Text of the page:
Jeanne & Chris Wedge, whom I know from back home in New York, were attending a show in Chris’ honor at the Museum, a retrospective on his work at Blue Sky Studio–the only East Coast animation studio in the US. Despite the rainy week, we had Blue Sky in Paris. He’s an Academy Award-winning animation director and has directed such movies as Epic, Robots and the first of the five Ice Age movie. His studio has produced many more films. Some of the best animated work out there in the past 30 years was created Blue Sky Studios. The company that he created with a group of colleagues will turn 30 next year.

ludiqueHe says it all with art. And that’s the point of this show and in the museum in general, to let people in on the artwork and illustration as well as the hundreds of hours of conception work that is done to create great animated movies. As a lover of film but someone who knows absolutely nothing about animation, getting the headphones at the museum was critical.

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Understanding Champagne

July 15th, 2016

dave in champagneFact: A bottle of Champagne pops open every 2 seconds somewhere around the world. If you’re like me, that fact conjures up a bevy of celebration images; people clinking glasses at weddings, Bat Mitzvahs, graduations, anniversaries, cheering career promotions, expanding families or new adventures. But the reality is that in France, Champagne isn’t merely reserved for momentous occasions nor is it only suitable pre and post-mealtime. This is something I came to fully understand on my recent trip to the Champagne-Ardenne region (now known as the Grand Est region, which also includes Alsace and Lorraine) where I was on assignment for Atout France last month. In fact, awareness around champagne (it pairs well with food! It’s complex!) and its aging process is still rather weak. I had a lot of ground to cover in four days but I do believe I came away with a new appreciation for Champagne the drink, and Champagne the historical and cultural destination, thanks to pairings, tastings and tours, both through the vines and through cities like Reims, Epernay, and Troyes.

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Moroccan Paradise in the Latin Quarter

July 10th, 2016

MosqueParis is not only a romantic city, it’s also a melting pot of cultures. So sometimes your steps lead you to an exotic architectural site right in its heart. That’s what happens in the 5th district, at the foot of the Saint Geneviève hill, where a white wall hides a mysterious building, flagged by a colorful tower and a massive wooden door. This monument is actually the Great Mosque of Paris, a little piece of Morocco hidden in the French capital.

mosque3This sanctuary, built between 1922 and 1926, is a tribute to the Muslim soldiers who died during World War I fighting for the French Republic. 100,000 volunteers from Algeria, Morocco and Tunisia perished during the war, far from their native lands. Afterwards, the French people wanted to give the Muslim community a place to commemorate this tragedy. That was the beginnings of this mosque, a Muslim Institute, several reception rooms, and a library. A restaurant and hammam (steam baths) completed this Moroccan haven in the heart of the Latin Quarter.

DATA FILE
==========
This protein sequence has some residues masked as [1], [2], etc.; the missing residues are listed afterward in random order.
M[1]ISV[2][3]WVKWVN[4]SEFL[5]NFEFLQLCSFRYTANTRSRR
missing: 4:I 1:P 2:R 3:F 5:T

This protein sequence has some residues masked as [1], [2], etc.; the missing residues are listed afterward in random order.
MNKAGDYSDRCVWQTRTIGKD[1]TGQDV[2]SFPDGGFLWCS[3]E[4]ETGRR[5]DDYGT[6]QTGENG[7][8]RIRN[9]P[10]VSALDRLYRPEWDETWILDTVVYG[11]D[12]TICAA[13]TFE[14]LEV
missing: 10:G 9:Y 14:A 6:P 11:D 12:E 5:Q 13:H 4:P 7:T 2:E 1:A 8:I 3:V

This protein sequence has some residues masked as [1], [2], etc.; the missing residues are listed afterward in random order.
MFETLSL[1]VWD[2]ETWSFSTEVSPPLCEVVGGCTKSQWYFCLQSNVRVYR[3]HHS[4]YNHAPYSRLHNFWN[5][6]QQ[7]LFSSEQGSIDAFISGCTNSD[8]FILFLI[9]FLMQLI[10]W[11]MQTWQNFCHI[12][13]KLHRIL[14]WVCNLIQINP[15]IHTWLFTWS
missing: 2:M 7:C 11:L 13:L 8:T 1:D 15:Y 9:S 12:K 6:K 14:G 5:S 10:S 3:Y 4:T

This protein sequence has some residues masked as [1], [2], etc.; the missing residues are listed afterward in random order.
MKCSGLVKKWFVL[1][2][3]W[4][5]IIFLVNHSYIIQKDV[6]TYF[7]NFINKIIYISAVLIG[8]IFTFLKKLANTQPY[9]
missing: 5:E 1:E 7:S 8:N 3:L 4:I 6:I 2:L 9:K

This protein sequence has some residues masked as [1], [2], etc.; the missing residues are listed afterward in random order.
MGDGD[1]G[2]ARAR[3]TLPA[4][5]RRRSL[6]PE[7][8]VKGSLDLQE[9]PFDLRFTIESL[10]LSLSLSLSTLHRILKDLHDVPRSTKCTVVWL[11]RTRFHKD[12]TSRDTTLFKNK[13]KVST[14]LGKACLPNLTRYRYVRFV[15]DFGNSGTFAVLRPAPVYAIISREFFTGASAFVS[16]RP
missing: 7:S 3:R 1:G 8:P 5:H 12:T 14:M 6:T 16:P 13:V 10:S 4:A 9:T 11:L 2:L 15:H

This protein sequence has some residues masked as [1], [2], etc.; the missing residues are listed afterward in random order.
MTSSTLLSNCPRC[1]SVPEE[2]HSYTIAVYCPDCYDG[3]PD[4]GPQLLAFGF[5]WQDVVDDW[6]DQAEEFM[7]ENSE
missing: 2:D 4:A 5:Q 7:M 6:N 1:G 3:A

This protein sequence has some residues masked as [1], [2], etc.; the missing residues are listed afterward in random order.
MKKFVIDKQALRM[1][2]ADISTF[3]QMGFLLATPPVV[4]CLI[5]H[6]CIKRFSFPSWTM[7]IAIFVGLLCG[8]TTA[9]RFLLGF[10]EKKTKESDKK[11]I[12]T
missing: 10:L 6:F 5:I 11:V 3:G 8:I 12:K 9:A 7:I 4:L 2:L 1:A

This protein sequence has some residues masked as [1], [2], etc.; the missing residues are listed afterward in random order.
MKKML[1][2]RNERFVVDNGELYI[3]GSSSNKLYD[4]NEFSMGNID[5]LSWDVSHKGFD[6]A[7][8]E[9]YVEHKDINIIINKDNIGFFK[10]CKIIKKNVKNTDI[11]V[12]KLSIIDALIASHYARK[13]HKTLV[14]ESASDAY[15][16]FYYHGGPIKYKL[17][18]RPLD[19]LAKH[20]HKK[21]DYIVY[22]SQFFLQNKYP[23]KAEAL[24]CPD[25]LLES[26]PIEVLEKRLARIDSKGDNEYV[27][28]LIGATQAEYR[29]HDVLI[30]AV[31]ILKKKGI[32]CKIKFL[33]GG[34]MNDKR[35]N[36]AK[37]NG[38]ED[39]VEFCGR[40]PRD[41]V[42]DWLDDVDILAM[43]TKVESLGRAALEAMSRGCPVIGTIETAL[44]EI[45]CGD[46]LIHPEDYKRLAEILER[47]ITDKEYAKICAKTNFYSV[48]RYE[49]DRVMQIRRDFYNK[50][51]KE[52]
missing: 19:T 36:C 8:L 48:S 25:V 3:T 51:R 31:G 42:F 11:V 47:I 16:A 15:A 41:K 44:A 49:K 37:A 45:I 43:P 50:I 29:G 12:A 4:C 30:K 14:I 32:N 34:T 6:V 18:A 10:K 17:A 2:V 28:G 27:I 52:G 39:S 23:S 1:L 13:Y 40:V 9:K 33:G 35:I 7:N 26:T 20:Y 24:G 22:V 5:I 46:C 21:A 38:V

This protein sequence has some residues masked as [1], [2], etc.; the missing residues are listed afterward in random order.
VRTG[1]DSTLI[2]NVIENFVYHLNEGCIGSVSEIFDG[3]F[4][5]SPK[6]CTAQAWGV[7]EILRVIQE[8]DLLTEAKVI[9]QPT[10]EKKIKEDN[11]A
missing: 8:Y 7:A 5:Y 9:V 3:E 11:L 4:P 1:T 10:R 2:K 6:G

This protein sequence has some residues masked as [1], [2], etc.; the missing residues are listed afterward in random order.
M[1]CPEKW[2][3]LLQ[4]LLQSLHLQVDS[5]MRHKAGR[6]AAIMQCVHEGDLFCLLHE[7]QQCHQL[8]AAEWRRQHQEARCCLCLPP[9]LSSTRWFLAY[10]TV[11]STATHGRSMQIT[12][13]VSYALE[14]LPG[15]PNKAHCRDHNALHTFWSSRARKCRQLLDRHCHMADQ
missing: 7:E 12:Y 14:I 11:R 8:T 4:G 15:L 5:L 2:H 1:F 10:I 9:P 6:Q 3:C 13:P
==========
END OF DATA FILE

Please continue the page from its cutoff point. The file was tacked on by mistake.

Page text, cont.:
Mosque2Nowadays, visitors and prayers go together in this quiet atmosphere of the Great Mosque. A peaceful garden welcomes you to this reconstituted paradise, with its fountains, palm trees and roses. Beyond that is the courtyard of the mosque, decorated in the tradition of Fez, the spiritual capital of Morocco. Ceramics, engraved plaster, sculpted wood, and calligraphy running all along the walls and beneath the arcades evoke the North African heritage. At the end of the corridors and terraces a huge door opens onto a majestic reception hall reminding us of the Tales of 1001 Arabian Nights.

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Gros, Not Gross!

June 30th, 2016

gros 1At lunch Gros, in the 10th arrondissement, has a 17€ (appetizer and main course or main course and dessert) or 22€ for appetizer, main course and dessert. You choose between three items for each course. I started with lentils mixed with a delicious and delicate hummus and a big crust of hard sesame bread. My lunch date Lynn was delighted with her poached egg perched on sautéed mushrooms with spinach pesto.

Since we are both sticklers about portion size, Lynn was pleased with a more than ample sized piece of codfish accompanied by buckwheat tabouleh and a Greek yogurt sauce. I had Banh Mi, a Vietnamese-style sandwich with pork, carrots, and cucumber with a dusting of coriander. Wrapped in brown paper, the sandwich seemed as though it was from a local food truck.

gros 2The dessert, rice pudding drizzled with salted butter caramel sauce, was a little too sweet for my palate, and it was too finely pureed to taste the texture of the rice.

The faux sandblasted pinky-beige walls and tin inlaid tables gives the dining room a cool, industrial look. Service was laid back and pleasant but the wait between the appetizer and main course dragged close to 30 minutes. Still for the prize, Lynn and I declared Gros a winner!

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Paris Bike Rental 101

June 21st, 2016

dave velib muralI love using the Vélib to get around Paris, especially now that it’s so nice outside (read: between sudden thunder showers it’s actually sunny and gorgeous). It looks a lot scarier to ride a bike in Paris than it feels when you’re actually on the bike. Maybe it’s the high of cruising through the capital with the wind in your hair, but it’s very quickly addictive.

I got a native Parisian hooked last weekend when I suggested we grab two Vélibs to go check out the street art murals in the 13th arrondissement. I have an annual pass (€29), but he was a newbie and needed a day pass (which are currently €1.70; weekly passes are €8). We figured, being locals of average intelligence, that this wouldn’t take us long to figure out. But getting the pass from the terminal was enormously confusing.

Just to give you all a heads up, there are two main steps: creating an account, then checking out your bike.

First you need to create an account. We did this right at the bike terminal (there’s one at every bike rental station). One side has a map on it and a touchpad for those who already have a subscriber number. The other side has an interactive screen and a place to insert a credit card. Go here, touch any number on the keypad to get started, and change the language to English to make your life easier. Note that there are instructions on the big screen but also on the little screen next to the credit card slot. A bit confusing.

laurie velibTo create a subscription account you need to click on 2 to “Buy a Ticket,” then select a 4-digit code (pick any code you can easily remember, but not 1234 or 0000). Then you need to pay for your subscription with a credit card (and when it asks for your code, it means your credit card PIN, not the Vélib code you just made up). Once it’s done you get a little receipt (récépissé) with an eight-digit code which is your subscription ID (or abonnement) number. Hold onto this for the duration of your subscription. You can also create your account online in advance, which may be easier (at least you’re not standing on the street with your wallet out!) and is the only option for those without micro-chipped credit.